by Steven Ertelt
December 14, 2005
Trenton, NJ (LifeNews.com) — Acting Gov. Richard Codey wants to use $350 million in taxpayer funds to pay for embryonic stem cell research in New Jersey, but state lawmakers are balking at the idea in part because of the state’s dreary financial situation.
Codey’s measure would call on New Jersey voters to approve the spending and also add an extra $150 million from the state’s budget to build a research institute at Rutgers University in New Brunswick.
The Senate Budget and Appropriations Committee approved the measure Monday, but companion measure may have problems in the state Assembly.
Joseph Donnelly, a spokesman for current Assembly Speaker Albio Sires, a Democrat, told the Express-Times newspaper that Assembly leaders have discussed the bill but need to debate it fully within the Democratic caucus.
"We had a brief discussion (Monday) in caucus about a myriad of remaining lame-duck issues," he said. "No decisions have been made."
Codey hopes the legislation will be approved in this final meeting of the legislature before he gives up the governor’s seat next month.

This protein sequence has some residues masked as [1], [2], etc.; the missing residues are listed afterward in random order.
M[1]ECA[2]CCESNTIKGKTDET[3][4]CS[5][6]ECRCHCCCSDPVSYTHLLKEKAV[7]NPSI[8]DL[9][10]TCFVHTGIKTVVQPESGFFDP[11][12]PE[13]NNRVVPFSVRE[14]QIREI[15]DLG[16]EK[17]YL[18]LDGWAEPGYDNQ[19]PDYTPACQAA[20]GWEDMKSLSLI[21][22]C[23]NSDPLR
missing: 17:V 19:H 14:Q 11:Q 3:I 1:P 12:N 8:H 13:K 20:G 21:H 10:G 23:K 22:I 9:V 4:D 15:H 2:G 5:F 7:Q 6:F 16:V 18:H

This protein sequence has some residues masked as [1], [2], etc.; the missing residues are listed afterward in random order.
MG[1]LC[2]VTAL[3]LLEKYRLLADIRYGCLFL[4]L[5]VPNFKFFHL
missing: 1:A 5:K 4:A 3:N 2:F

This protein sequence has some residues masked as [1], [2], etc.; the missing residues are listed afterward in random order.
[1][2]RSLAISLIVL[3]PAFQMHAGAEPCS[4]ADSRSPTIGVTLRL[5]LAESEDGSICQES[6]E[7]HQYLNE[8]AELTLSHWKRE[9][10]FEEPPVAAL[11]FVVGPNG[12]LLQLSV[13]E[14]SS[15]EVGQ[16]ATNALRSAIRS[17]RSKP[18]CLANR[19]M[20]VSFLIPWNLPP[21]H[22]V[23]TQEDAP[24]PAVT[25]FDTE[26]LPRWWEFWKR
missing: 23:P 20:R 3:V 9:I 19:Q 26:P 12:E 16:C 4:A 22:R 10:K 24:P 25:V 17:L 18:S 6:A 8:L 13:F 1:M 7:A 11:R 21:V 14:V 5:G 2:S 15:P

The state Senate backed a similar proposal earlier this year but the state Assembly blocked it because lawmakers were upset at spending so much money on the unproven research during a time of financial concern for the state.
John Tomicki, executive director of the state chapter of the League of American Families, said the bill should be rejected because it spends money on embryonic stem cell research, which destroys human life and has yet to cure any patients.
"This remains a thorny issue with moral implications," said Assembly Majority Leader Joseph Roberts, a Democrat who will become Speaker in January.